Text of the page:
Immunosuppressive drugs: Beyond glucocorticoids - Veterinary Medicine
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Immunosuppressive drugs: Beyond glucocorticoids
Prednisone is likely your go-to immunosuppressant. But because of associated adverse effects, having more options would help. Azathioprine, cyclosporine, mycophenolate mofetil, and leflunomide are commonly used for treating immune-mediated human diseases and may soon be incorporated into immunosuppressive protocols in veterinary medicine as well.


Most support for azathioprine therapy has been gathered from retrospective studies of dogs with IMHA. In the largest retrospective study evaluating treatment of IMHA in dogs with prednisone and azathioprine, most dogs that survived the initial 14-day high-mortality period could be weaned off drugs within three months, with a 72.6% six-month survival rate for all patients and a 92.5% six-month survival rate for dogs surviving beyond 14 days.3 Other retrospective studies of dogs with IMHA that did not have uniform treatment protocols also suggest that azathioprine improves outcome.4,5 Determining whether azathioprine truly increases the survival rate in dogs with IMHA will require additional studies. For example, azathioprine may be preferentially administered to dogs expected to survive long enough for therapeutic serum concentrations to be reached.

Using azathioprine for adjunctive treatment of other immune-mediated conditions, including ITP, Evans' syndrome (concurrent IMHA and ITP), immune-mediated neutropenia, immune-mediated skin diseases, and systemic lupus erythematosus, has also been suggested.6-10 Azathioprine monotherapy has been used to treat newly diagnosed disease in dogs with myasthenia gravis, atopy, and perianal fistulae.11-13 Although three of four dogs with myasthenia gravis were successfully managed, the time until remission was up to three months, with one dog dying because of myasthenic crisis before therapeutic serum concentrations had been presumptively attained.13 Likewise, clinical signs were completely controlled in only some dogs with atopy or perianal fistulae.11,12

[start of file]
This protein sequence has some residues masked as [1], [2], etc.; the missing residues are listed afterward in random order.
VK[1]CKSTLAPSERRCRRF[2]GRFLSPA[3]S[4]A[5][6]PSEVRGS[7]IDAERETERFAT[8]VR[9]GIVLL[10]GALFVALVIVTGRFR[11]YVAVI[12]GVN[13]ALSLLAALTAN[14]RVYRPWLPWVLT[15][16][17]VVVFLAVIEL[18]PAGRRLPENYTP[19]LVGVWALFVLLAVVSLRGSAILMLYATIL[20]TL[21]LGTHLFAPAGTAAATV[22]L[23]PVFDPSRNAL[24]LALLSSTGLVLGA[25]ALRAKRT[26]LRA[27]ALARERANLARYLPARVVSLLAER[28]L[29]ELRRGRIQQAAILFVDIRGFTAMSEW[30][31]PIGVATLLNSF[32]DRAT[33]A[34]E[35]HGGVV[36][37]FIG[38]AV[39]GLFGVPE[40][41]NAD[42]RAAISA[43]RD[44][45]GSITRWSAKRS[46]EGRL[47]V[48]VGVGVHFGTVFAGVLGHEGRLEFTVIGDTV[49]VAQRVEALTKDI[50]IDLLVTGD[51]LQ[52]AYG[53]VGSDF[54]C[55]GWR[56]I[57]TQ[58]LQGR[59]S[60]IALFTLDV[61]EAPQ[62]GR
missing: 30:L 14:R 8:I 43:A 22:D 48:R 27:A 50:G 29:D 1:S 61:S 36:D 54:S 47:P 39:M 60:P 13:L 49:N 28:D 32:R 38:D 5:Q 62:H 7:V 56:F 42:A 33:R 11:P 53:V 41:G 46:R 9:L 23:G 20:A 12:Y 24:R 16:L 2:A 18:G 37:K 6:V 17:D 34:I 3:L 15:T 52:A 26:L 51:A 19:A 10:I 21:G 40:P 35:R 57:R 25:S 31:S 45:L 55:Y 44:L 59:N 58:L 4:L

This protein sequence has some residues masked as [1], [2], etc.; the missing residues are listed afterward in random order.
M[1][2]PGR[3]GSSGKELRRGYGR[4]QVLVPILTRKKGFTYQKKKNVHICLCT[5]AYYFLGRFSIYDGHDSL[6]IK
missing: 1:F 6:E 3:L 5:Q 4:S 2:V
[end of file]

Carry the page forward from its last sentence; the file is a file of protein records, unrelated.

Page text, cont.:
Adverse effects

Azathioprine may result in rare but severe adverse effects in dogs. These effects include fulminant hepatic necrosis with massive (i.e. > 10,000 IU) increases in alanine transaminase (ALT) activity that should be treated with immediate cessation of azathioprine and aggressive supportive care. Bone marrow suppression may also occur, presumptively because dividing bone marrow stem cells will also incorrectly incorporate 6-MP into newly synthesized DNA.14 The prevalence of bone marrow suppression in dogs with IMHA treated long-term with azathioprine was 12.5% in one study; fortunately, cell numbers rapidly returned to normal after azathioprine was discontinued.3 Frequent monitoring for hepatic and bone marrow adverse effects is recommended in people, with complete blood counts and liver enzyme activity reevaluated about every three months. Toxicosis in people depends in large part on tissue concentrations of thiopurine methyltransferase (TPMT), the enzyme responsible for 6-MP degradation.15 About 10% of dogs may have decreased tissue concentrations of TPMT, with some breeds (e.g. giant schnauzers) possibly being predisposed to toxic effects.16

Healthy cats have significantly lower TPMT concentrations than dogs or people, so severe, fatal bone marrow suppression is induced when azathioprine is mistakenly prescribed at the same dose as that used in dogs.17 Because of the severe risk involved, azathioprine should not be routinely used as an immunosuppressant in cats. If therapy with this drug must be considered after failure of other agents, consultation with an internist to discuss appropriate drug dosing and monitoring is highly recommended.


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